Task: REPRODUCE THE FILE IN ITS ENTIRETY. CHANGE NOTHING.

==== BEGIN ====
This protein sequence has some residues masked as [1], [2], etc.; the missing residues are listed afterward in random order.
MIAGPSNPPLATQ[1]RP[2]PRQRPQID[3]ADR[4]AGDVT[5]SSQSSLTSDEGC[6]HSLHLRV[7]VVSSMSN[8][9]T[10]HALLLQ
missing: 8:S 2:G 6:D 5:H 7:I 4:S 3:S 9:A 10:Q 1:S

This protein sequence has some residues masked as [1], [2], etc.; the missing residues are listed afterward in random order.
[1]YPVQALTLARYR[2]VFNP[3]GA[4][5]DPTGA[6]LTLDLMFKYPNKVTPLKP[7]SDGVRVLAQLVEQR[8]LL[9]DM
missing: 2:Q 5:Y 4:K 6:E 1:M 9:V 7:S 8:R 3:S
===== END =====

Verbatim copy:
This protein sequence has some residues masked as [1], [2], etc.; the missing residues are listed afterward in random order.
MIAGPSNPPLATQ[1]RP[2]PRQRPQID[3]ADR[4]AGDVT[5]SSQSSLTSDEGC[6]HSLHLRV[7]VVSSMSN[8][9]T[10]HALLLQ
missing: 8:S 2:G 6:D 5:H 7:I 4:S 3:S 9:A 10:Q 1:S

This protein sequence has some residues masked as [1], [2], etc.; the missing residues are listed afterward in random order.
[1]YPVQALTLARYR[2]VFNP[3]GA[4][5]DPTGA[6]LTLDLMFKYPNKVTPLKP[7]SDGVRVLAQLVEQR[8]LL[9]DM
missing: 2:Q 5:Y 4:K 6:E 1:M 9:V 7:S 8:R 3:S